Mary Etta Tubbs, B.A.
This article is not intended to diagnose, only to provide education to increase public awareness and sensitivity.
“When I try to talk to my parents about Julie’s problem, they say: ‘Don’t worry, she’ll grow out of it. Feed her these vitamins. Give her firm discipline. Go to this doctor.’ They make it all harder.”
“Throughout the whole first year my mom was great. She came over and got me out of the house; she made me stop feeling sorry for myself. She babysat so my husband and I could go out together.”
As we see in these examples, a child’s grandparents can make things a whole lot easier or a whole lot harder. It is important to remember that grandparents go through the same grief states we do. However, accepting the reality is even harder for them because they are removed. For them, the bonding process that helps parents learn to see the child instead of the disability happens more slowly. Or the disability may not be visible, and they may think you are using your child’s “problems” as an excuse for something else.
In some ways, grandparents have a harder job because they feel double grief. They grieve over the grandchild’s disability, but they grieve even more at their own child’s pain, and a sense of inability to help. Ironically, this second level of grief often leaves them unable to offer the support that their son or daughter needs so much. If the disability is hereditary, they may feel guilt, also.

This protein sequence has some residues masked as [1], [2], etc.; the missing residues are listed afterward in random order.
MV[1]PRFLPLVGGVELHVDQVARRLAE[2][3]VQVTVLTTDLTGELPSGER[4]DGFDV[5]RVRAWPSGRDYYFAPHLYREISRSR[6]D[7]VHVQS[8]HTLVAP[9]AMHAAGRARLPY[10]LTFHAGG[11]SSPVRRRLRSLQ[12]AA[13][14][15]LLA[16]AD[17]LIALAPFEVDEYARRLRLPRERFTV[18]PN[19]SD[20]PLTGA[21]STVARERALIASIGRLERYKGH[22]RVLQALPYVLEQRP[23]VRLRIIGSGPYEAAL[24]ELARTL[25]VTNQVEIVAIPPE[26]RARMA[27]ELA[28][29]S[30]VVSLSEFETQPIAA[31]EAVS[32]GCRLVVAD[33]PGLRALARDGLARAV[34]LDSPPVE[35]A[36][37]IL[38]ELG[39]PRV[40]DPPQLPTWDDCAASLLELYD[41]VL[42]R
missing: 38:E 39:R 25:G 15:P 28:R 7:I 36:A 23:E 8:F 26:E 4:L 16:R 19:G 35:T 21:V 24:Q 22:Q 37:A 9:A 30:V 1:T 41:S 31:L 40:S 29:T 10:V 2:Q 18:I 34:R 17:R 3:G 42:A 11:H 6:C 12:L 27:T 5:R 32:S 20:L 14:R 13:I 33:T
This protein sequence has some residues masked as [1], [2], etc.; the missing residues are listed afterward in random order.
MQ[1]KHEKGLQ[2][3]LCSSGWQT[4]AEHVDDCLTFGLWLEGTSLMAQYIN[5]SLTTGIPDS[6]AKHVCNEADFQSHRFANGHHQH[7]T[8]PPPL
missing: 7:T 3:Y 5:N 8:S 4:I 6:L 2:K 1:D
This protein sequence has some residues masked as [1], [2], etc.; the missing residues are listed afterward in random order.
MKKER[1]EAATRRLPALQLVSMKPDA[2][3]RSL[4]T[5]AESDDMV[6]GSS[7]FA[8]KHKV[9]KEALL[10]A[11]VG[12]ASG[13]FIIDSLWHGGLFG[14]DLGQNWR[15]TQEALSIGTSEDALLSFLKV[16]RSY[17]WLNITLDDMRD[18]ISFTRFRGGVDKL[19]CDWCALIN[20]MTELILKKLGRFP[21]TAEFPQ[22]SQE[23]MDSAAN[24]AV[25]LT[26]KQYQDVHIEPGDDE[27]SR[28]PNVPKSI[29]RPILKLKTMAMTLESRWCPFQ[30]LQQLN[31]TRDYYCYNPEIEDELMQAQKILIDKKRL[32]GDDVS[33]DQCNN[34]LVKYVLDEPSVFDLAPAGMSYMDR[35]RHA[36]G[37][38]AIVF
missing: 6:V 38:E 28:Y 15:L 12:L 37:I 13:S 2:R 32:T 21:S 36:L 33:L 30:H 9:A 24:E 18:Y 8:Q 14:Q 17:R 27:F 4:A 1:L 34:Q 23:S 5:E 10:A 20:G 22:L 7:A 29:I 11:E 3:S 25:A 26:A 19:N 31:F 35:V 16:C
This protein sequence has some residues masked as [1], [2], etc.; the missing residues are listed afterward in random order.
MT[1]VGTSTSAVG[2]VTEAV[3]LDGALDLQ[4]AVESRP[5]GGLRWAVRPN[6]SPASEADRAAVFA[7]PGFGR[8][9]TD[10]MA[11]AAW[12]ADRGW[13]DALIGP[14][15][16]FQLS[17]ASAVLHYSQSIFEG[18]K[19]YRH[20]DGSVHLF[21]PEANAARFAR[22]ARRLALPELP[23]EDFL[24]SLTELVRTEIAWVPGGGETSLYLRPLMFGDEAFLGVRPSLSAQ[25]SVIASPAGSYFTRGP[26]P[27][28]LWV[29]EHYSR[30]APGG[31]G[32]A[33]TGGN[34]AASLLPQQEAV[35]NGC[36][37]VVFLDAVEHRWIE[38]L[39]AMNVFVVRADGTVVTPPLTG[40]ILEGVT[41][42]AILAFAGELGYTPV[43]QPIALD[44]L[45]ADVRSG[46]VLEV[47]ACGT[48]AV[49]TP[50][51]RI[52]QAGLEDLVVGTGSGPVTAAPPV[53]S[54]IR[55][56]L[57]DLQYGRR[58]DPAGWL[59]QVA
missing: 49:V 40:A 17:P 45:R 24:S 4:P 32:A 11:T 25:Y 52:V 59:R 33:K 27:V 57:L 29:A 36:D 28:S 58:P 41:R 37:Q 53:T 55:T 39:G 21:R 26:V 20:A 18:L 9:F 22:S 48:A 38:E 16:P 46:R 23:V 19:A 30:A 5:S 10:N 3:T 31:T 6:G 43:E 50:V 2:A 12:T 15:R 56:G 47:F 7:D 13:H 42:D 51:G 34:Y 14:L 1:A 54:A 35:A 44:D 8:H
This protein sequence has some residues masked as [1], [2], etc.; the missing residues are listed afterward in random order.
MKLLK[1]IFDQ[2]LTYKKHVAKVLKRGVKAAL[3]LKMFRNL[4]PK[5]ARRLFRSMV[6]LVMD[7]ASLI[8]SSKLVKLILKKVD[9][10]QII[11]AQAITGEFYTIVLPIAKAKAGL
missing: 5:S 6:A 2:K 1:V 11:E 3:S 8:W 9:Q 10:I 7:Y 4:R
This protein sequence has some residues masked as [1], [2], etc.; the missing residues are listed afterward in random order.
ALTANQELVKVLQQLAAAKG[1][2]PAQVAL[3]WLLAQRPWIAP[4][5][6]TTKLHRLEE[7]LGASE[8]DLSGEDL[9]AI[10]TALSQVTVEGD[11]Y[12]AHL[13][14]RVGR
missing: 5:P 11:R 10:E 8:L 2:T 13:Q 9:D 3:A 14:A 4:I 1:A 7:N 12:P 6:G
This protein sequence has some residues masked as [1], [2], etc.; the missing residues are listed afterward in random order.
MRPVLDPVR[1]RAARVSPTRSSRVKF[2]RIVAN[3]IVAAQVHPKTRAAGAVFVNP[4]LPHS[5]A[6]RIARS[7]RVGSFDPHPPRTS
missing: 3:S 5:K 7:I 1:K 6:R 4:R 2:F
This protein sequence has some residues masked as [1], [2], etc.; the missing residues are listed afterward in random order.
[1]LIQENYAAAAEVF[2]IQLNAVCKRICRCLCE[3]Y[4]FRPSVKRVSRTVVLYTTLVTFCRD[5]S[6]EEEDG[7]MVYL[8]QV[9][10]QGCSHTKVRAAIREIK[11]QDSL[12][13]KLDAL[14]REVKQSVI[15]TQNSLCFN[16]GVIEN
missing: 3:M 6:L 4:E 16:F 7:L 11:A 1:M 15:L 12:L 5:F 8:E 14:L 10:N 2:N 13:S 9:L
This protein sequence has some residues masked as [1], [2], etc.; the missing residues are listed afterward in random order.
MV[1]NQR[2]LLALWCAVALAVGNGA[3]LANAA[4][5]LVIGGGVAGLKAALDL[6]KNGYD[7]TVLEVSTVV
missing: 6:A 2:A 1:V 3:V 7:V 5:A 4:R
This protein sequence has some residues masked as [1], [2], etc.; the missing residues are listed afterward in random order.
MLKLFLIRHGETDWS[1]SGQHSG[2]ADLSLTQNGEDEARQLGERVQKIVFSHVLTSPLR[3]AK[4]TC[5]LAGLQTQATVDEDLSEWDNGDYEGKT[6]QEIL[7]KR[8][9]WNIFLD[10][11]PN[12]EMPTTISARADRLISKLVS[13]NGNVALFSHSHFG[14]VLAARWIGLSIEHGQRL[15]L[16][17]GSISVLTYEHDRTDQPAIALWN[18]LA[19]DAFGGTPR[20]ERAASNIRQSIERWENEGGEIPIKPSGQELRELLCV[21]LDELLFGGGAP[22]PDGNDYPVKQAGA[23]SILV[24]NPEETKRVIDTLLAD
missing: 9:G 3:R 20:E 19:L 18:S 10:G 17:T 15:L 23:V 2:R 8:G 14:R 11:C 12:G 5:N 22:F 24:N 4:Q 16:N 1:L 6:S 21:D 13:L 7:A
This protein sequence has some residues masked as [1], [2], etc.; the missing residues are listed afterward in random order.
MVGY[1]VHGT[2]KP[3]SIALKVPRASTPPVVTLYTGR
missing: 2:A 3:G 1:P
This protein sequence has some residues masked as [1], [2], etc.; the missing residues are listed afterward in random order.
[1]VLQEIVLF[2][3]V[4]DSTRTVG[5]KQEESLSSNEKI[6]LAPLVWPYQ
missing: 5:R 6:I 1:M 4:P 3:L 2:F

Parents can help grandparents accept their grandchild’s disability. It helps to recognize that your parents don’t share your intimate perspective and being removed from your child; they may feel the same ignorance and fear you felt at first. They need to be educated to overcome these feelings. Some parents find it helpful to give the grandparents literature or take them to doctors’ appointments with them.
Share your needs and feelings with the grandparents when you feel they can handle hearing them. The best time to do this is when things are fairly stable, not in the middle of a crisis. Source: Utah Parent Center
Pathways, Inc. is a family mental health clinic that provides relationship, individual & family counseling, Psycho-Social Rehabilitation, and service coordination. For more information, call 208-878-3350.